While Stark attempts to say that disagreements are not the same as conflicts, we should nonetheless admit that conflicts produce remarkable results in nature and history. It is through conflict that we learn many important lessons. Every defeat in war occurs because there are weaknesses that should be overcome. The process of creative destruction within capitalism itself, and the so-called dog-eat-dog competition of the market moves progress forward. Without this competition, and without the possibility of defeat, the economy and all human life would stagnate. It was the economist Joseph Schumpeter who employed the term “creative destruction” which he adapted from Karl Marx. In his book, Capitalism, Socialism and Democracy, Schumpeter wrote, “The opening up of new markets … incessantly revolutionizes the economic structure from within, incessantly destroying the old one, incessantly creating a new one. The process of Creative Destruction is the essential fact about capitalism.”

Competition does not merely signify price competition. It signifies quality competition. Once upon a time there was the competition between the horse and the automobile. Both are forms of transportation and each disagrees fundamentally with the other. You cannot drive a horse and buggy on a freeway. Two forms of transportation, yet they are incredibly different – involving a disagreement over method. In this disagreement, one side is a winner and the other is a loser. The horse-drawn vehicle industry goes under, the automobile industry arises. It is a case of Creative Destruction.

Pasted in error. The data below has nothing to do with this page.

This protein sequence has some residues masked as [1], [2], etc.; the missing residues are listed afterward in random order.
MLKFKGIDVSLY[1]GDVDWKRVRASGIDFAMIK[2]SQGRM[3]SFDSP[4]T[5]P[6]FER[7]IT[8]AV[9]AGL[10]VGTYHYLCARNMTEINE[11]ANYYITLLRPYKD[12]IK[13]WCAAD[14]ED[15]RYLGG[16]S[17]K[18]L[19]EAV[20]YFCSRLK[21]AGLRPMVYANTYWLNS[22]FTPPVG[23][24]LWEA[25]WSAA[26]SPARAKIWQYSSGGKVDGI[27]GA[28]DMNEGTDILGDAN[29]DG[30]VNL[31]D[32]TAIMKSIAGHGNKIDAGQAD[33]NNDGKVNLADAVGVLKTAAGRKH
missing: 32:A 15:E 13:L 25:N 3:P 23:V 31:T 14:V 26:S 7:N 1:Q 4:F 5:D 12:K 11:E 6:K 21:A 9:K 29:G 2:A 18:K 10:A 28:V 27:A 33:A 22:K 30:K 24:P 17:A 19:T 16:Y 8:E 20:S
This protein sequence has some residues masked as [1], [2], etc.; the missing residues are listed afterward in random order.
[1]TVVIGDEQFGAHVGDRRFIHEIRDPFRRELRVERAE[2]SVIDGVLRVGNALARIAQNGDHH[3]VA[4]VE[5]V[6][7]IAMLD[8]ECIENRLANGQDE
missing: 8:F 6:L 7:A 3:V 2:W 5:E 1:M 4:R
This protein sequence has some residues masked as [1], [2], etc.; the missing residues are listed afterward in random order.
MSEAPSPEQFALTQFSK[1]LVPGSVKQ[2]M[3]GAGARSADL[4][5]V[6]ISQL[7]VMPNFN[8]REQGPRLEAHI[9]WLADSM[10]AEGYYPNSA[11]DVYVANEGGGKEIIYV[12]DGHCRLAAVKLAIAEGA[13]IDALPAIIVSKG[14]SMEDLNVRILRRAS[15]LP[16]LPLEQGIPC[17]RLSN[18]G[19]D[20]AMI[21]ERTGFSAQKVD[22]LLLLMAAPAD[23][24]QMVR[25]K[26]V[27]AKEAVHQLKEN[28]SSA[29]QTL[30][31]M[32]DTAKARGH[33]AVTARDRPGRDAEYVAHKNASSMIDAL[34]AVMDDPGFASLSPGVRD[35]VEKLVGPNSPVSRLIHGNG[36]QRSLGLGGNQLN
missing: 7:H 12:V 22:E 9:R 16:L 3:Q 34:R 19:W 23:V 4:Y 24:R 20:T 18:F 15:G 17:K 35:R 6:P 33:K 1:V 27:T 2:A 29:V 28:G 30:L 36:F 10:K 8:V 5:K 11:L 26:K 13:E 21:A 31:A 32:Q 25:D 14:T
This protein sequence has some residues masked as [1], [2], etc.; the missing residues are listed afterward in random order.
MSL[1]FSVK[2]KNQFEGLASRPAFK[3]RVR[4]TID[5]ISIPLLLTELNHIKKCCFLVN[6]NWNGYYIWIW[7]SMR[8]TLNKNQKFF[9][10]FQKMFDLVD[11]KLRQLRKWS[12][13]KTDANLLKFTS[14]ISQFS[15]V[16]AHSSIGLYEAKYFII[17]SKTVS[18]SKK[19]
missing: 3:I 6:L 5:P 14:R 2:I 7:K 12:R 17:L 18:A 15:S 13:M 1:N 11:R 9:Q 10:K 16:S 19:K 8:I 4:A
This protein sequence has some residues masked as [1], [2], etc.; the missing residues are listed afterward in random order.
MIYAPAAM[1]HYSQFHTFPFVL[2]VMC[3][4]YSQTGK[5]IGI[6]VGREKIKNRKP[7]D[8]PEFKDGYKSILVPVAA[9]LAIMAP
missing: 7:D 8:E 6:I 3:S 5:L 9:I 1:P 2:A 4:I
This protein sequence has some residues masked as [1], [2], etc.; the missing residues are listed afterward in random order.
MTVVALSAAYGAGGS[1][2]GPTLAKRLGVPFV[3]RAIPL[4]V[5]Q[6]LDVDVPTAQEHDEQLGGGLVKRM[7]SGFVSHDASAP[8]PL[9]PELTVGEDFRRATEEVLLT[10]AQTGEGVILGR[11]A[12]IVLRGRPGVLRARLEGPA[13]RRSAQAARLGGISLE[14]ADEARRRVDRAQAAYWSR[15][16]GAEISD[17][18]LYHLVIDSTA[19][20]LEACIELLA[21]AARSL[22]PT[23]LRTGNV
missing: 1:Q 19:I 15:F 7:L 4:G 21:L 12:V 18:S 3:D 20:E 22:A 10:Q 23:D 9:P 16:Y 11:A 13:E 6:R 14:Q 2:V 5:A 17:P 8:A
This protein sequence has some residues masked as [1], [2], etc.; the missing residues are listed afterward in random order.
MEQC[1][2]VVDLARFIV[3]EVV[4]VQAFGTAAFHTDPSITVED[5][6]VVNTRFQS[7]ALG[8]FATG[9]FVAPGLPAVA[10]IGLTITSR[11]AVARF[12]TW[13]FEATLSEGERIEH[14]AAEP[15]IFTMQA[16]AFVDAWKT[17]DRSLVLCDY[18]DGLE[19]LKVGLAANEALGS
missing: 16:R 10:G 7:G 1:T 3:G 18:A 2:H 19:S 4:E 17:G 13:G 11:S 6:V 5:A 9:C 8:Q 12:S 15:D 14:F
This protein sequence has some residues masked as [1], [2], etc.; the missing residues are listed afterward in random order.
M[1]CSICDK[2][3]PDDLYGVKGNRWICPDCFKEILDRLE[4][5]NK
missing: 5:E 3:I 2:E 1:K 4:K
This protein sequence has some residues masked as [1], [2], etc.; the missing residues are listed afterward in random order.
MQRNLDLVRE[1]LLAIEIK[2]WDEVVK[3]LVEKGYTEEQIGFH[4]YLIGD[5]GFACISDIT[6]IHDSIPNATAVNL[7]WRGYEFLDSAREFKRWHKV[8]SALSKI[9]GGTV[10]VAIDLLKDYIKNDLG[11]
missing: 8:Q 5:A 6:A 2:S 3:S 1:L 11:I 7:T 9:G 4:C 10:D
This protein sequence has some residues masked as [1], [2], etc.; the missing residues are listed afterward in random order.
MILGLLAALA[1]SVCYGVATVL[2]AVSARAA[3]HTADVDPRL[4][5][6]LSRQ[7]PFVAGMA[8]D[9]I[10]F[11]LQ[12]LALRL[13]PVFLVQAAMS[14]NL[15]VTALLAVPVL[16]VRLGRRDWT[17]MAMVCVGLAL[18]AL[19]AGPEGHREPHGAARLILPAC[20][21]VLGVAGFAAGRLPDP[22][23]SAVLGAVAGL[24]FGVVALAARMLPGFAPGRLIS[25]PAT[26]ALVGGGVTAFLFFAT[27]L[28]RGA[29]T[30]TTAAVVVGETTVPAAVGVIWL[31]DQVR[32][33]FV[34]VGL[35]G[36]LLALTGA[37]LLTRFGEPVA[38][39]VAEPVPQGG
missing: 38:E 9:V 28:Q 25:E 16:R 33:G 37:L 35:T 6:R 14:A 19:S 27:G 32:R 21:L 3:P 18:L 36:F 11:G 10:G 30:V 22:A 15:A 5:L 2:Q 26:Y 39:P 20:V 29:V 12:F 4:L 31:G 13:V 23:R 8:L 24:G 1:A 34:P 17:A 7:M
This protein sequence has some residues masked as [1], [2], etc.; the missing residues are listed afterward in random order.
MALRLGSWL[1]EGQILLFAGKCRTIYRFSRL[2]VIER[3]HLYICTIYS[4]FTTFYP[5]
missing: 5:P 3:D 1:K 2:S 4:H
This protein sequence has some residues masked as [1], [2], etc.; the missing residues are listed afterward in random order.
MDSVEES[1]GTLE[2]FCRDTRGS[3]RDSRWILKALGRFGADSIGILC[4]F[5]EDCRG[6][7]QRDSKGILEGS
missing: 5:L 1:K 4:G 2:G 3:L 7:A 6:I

The need of the subservient whole to agree with an Adolf Hitler or a Josef Stalin or a popular ruler is always damaging to the whole. The call for racial purity, proletarian revolution or universal material equality signifies a call for eradicating all checks and balances, and all meaningful disagreements. Whatever benefits are imagined from the prescribed uniformity of race or economic result, the damage to society and economy is much greater. It is the division of power within a society, and within an economy, that produces the most positive disagreements and the best results of all. One might call it “gridlock” which allows real freedom to advance in the face of potential totalitarian measures. For imagine if one party or person within society were able to dictate the most “benign” outcomes imaginable. Even with this supposition, a process without any check or disagreement is profoundly corrupt and subject to unlimited degradation in the direction of megalomania. In the end, Hitler concluded, “I shall annihilate everyone who is opposed to me.” And under the socialist system of Russia, Stalin once said, “True conformity is possible only in the cemetery.” Both dictators sought uniformity of opinion and conformity of action. Both destroyed their respective societies in large part.

Today we are seeing a push toward uniformity of opinion and social conformity on every side. For the sake of our economy, and for the sake of our intellectual life, we should overcome the urge to uncritically accept prevailing opinions and authoritative views. We must question others and ourselves. Ask the following questions: Are they mistaken? Am I mistaken? The answer is important, and may only be found (to the benefit of all) through disagreement.

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About JR Nyquist